Civil rights groups and black lawmakers hailed Attorney General Eric Holder’s announcement Thursday that the Justice Department will aggressively pursue legal action against certain states that try to implement new voting laws after the Supreme Court struck down a key provision of the 1965 Voting Rights Act that requires those states to get federal clearance before making those changes to guard against discrimination.
In a speech delivered at the Urban League convention in Philadelphia, Holder announced that his department will ask a court to require Texas to seek permission from the federal government before the Lone Star State makes changes in its voting laws for the next decade.
“This is the department’s first action to protect voting rights following the Shelby County decision, but it will not be our last,” Holder said. “Even as Congress considers updates to the Voting Rights Act in light of the court’s ruling, we plan, in the meantime, to fully utilize the law’s remaining sections to subject states to pre-clearance as necessary. My colleagues and I are determined to use every tool at our disposal to stand against such discrimination wherever it is found.”
Ryan Haygood, director of the NAACP Legal Defense and Education Fund’s political participation group, called Holder’s action a “bold request.”
“Texas is notorious for its repeated efforts to discriminate against voters of color,” Haygood said in a statement. “Just last year, two separate federal courts rejected Texas’s attempt to enforce the most racially discriminatory photo ID measure in the country and to implement intentionally discriminatory redistricting plans”
Rep. Marcia Fudge (D-Ohio), chair of the 42-member Congressional Black Caucus, lauded Holder’s announcement.
“I think it’s a great move. I think it’s overdue. I believe the Justice Department should have been involved in the Texas case earlier,” Fudge told reporters. “I think the Civil Rights Division and the Justice Department in general should make sure that the citizens of this country have fair and equal treatment.”
Last month, Texas was the first state to declare that it would proceed with new laws requiring voters to present government-sanctioned photo identification after the Supreme Court declared Section 4 of the Voting Rights Act unconstitutional.
That section determined which states and jurisdictions had to get Justice Department approval – or –pre-clearance – before changing any of their voting procedures as a safeguard against discriminatory practices at the polls. The court’s 5-4 decision essentially weakened Section 5 of the act, which requires designated states and jurisdictions to undergo pre-clearance before enacting new voting rules.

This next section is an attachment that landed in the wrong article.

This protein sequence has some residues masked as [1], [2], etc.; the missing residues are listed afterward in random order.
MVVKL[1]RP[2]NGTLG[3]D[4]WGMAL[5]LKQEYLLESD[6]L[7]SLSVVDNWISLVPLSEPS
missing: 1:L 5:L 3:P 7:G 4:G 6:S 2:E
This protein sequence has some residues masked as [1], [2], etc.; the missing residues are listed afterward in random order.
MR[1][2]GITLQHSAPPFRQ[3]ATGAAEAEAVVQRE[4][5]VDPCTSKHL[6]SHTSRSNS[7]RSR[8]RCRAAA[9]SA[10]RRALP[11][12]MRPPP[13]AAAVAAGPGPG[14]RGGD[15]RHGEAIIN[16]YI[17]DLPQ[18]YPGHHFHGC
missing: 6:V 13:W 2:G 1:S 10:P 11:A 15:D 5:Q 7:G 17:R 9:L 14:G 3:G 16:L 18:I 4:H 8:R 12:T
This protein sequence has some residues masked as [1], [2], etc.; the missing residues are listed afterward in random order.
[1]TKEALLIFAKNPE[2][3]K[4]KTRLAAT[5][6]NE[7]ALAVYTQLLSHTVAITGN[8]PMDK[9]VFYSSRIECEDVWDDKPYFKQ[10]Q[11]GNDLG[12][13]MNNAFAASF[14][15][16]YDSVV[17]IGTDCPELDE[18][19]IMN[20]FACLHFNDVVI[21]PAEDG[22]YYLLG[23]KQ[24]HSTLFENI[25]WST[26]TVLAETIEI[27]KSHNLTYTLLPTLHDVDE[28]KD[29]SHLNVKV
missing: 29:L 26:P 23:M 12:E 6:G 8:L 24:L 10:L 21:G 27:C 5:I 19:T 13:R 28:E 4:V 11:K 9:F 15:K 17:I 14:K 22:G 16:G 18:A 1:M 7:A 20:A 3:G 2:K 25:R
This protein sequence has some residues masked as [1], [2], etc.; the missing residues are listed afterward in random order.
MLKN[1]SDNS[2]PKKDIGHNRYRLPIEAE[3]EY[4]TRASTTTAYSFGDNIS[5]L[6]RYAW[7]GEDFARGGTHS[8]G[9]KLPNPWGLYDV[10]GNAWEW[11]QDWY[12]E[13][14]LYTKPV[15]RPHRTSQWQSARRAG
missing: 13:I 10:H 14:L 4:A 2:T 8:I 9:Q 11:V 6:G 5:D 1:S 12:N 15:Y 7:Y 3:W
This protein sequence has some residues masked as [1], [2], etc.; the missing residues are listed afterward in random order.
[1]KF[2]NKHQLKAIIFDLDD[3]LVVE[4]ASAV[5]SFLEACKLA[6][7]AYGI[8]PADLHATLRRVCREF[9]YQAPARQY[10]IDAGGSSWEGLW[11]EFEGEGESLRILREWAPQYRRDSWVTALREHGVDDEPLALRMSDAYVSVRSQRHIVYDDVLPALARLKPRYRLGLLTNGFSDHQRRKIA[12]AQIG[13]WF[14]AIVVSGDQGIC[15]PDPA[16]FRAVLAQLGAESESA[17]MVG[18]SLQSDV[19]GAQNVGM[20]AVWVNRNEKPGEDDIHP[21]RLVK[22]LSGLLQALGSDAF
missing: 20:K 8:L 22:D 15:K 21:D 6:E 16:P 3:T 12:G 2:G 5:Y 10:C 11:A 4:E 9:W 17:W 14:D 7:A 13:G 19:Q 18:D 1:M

Voting Rights Act pre-clearance states include Alabama, Alaska, Arizona, Georgia, Louisiana, Mississippi, South Carolina, Texas and Virginia. Some counties in California, Florida, New York, North Carolina and South Dakota and subjected to pre-clearance as well.
Like Texas, Alabama, Mississippi and North Carolina indicated that they might implement new voting laws in the aftermath of the Supreme Court decision. Like Texas, they may find themselves under Justice Department. Justice Department officials said North Carolina may be next if it proceeds with trying to change its voting laws.
“We cannot allow the slow unraveling of the progress that so many, throughout history, have sacrificed so much to achieve,” Holder told the Urban League.
With Section 4 gutted, Holder is relying on Section 3 of the Voting Rights Act to uphold pre-clearance requirements. Under Section 3, if the Justice Department can prove that states or jurisdictions have committed constitutional offenses, federal courts may impose federal oversight rules.
“Based on the evidence of intentional racial discrimination that was presented last year in the redistricting case, Texas v. Holder – as well as the history of pervasive voting-related discrimination against racial minorities that the Supreme Court itself has recognized – we believe that the State of Texas should be required to go through pre-clearance process whenever it changes its voting laws and practices,” Holder said.
Rep. G.K. Butterfield (D-N.C.), a black caucus member and former North Carolina judge, said he met with Holder earlier in the week and encouraged him to look at other provisions in the Voting Rights Act that would continue to make Section 5 enforceable.
“Wherever the attorney general can find flagrant violations of the Voting Rights Act…he needs to bring lawsuits,” Butterfield told reporters.
In Texas, Republican Gov. Rick Perry condemned Holder’s action, saying the attorney general showed “utter contempt for our country’s system of checks and balances.”
“This end round the Supreme Court undermines the will of the people of Texas, and cast unfair aspersions on our state’s common-sense efforts to preserve the integrity of our election process,” the governor said in a statement.
Rep. Joe Barton (R-Texas) simply called Holder’s move “nuts.”
“To say Texas is discriminatory is absolutely ridiculous,” Barton told reporters on Capitol Hill. “When the Voting Rights Act was passed in the 60s, it was necessary.
There was discrimination and I think the Voting Rights Act, for its time, was an acceptable remedy, or attempt to remedy, that discrimination. The Texas of today is not anywhere close to where the Texas of a long time ago may have been.”